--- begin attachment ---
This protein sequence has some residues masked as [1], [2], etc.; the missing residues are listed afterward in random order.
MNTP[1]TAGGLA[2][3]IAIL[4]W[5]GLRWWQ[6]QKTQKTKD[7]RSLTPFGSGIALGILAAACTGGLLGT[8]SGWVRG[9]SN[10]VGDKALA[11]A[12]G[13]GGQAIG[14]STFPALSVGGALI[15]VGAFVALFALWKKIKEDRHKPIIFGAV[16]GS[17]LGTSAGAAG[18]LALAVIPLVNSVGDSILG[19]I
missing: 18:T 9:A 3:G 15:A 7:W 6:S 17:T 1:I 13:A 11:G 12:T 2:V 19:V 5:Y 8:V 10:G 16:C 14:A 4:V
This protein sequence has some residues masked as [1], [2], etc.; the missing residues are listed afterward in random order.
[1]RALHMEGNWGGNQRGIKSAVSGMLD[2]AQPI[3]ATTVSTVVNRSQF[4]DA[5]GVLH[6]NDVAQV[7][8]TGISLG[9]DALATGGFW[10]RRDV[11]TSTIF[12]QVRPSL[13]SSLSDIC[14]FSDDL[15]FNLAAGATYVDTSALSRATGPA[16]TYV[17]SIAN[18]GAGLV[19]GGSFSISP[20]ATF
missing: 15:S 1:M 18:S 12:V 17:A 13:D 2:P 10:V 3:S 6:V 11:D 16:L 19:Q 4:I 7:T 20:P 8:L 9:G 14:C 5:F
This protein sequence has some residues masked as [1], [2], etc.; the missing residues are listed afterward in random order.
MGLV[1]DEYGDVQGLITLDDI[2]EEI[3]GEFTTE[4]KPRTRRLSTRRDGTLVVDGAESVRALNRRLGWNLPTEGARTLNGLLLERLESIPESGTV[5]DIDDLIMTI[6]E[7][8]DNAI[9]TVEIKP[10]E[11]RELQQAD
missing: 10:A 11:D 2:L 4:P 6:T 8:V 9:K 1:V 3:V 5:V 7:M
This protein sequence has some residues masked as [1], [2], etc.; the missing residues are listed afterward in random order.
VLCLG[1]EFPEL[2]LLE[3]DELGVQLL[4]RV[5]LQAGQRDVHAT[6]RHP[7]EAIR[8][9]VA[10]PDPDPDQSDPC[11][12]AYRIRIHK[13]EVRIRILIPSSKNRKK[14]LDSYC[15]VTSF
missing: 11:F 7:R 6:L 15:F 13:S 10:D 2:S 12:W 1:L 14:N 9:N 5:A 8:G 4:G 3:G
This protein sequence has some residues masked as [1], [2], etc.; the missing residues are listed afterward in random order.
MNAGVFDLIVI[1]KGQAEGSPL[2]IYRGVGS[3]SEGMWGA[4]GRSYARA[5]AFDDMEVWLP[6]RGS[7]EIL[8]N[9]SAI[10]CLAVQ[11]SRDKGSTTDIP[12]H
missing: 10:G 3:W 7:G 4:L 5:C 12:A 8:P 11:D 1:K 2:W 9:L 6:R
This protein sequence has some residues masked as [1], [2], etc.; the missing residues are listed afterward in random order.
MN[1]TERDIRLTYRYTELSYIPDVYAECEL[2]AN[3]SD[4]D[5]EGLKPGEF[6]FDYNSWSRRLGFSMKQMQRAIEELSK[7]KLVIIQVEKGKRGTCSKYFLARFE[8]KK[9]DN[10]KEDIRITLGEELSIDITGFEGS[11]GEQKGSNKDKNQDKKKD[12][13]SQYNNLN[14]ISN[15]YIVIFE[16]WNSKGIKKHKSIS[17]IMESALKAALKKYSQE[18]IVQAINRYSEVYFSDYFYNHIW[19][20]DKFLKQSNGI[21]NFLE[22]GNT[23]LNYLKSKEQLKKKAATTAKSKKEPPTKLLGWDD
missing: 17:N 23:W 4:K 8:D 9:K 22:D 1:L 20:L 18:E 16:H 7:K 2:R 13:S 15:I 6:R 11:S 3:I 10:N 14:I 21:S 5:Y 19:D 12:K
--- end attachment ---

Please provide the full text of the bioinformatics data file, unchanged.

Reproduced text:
This protein sequence has some residues masked as [1], [2], etc.; the missing residues are listed afterward in random order.
MNTP[1]TAGGLA[2][3]IAIL[4]W[5]GLRWWQ[6]QKTQKTKD[7]RSLTPFGSGIALGILAAACTGGLLGT[8]SGWVRG[9]SN[10]VGDKALA[11]A[12]G[13]GGQAIG[14]STFPALSVGGALI[15]VGAFVALFALWKKIKEDRHKPIIFGAV[16]GS[17]LGTSAGAAG[18]LALAVIPLVNSVGDSILG[19]I
missing: 18:T 9:A 3:G 15:A 7:W 6:S 17:T 1:I 13:A 11:G 12:T 2:V 19:V 5:Y 8:V 10:G 16:C 14:A 4:V
This protein sequence has some residues masked as [1], [2], etc.; the missing residues are listed afterward in random order.
[1]RALHMEGNWGGNQRGIKSAVSGMLD[2]AQPI[3]ATTVSTVVNRSQF[4]DA[5]GVLH[6]NDVAQV[7][8]TGISLG[9]DALATGGFW[10]RRDV[11]TSTIF[12]QVRPSL[13]SSLSDIC[14]FSDDL[15]FNLAAGATYVDTSALSRATGPA[16]TYV[17]SIAN[18]GAGLV[19]GGSFSISP[20]ATF
missing: 15:S 1:M 18:S 12:V 17:A 13:D 2:P 10:V 3:S 6:V 11:D 16:L 19:Q 4:I 7:T 20:P 8:L 9:G 14:C 5:F
This protein sequence has some residues masked as [1], [2], etc.; the missing residues are listed afterward in random order.
MGLV[1]DEYGDVQGLITLDDI[2]EEI[3]GEFTTE[4]KPRTRRLSTRRDGTLVVDGAESVRALNRRLGWNLPTEGARTLNGLLLERLESIPESGTV[5]DIDDLIMTI[6]E[7][8]DNAI[9]TVEIKP[10]E[11]RELQQAD
missing: 10:A 11:D 2:L 4:P 6:T 8:V 9:K 1:V 3:V 5:V 7:M
This protein sequence has some residues masked as [1], [2], etc.; the missing residues are listed afterward in random order.
VLCLG[1]EFPEL[2]LLE[3]DELGVQLL[4]RV[5]LQAGQRDVHAT[6]RHP[7]EAIR[8][9]VA[10]PDPDPDQSDPC[11][12]AYRIRIHK[13]EVRIRILIPSSKNRKK[14]LDSYC[15]VTSF
missing: 11:F 7:R 6:L 15:F 13:S 10:D 2:S 12:W 1:L 14:N 9:N 5:A 8:G 4:G 3:G
This protein sequence has some residues masked as [1], [2], etc.; the missing residues are listed afterward in random order.
MNAGVFDLIVI[1]KGQAEGSPL[2]IYRGVGS[3]SEGMWGA[4]GRSYARA[5]AFDDMEVWLP[6]RGS[7]EIL[8]N[9]SAI[10]CLAVQ[11]SRDKGSTTDIP[12]H
missing: 10:G 3:W 7:G 4:L 5:C 12:A 8:P 11:D 1:K 2:W 9:L 6:R
This protein sequence has some residues masked as [1], [2], etc.; the missing residues are listed afterward in random order.
MN[1]TERDIRLTYRYTELSYIPDVYAECEL[2]AN[3]SD[4]D[5]EGLKPGEF[6]FDYNSWSRRLGFSMKQMQRAIEELSK[7]KLVIIQVEKGKRGTCSKYFLARFE[8]KK[9]DN[10]KEDIRITLGEELSIDITGFEGS[11]GEQKGSNKDKNQDKKKD[12][13]SQYNNLN[14]ISN[15]YIVIFE[16]WNSKGIKKHKSIS[17]IMESALKAALKKYSQE[18]IVQAINRYSEVYFSDYFYNHIW[19][20]DKFLKQSNGI[21]NFLE[22]GNT[23]LNYLKSKEQLKKKAATTAKSKKEPPTKLLGWDD
missing: 17:N 23:W 4:K 8:D 9:K 22:D 1:L 20:L 18:E 16:H 7:K 2:R 13:S 15:I 6:R 11:S 3:I 10:N 14:I 21:S 5:Y 19:D 12:K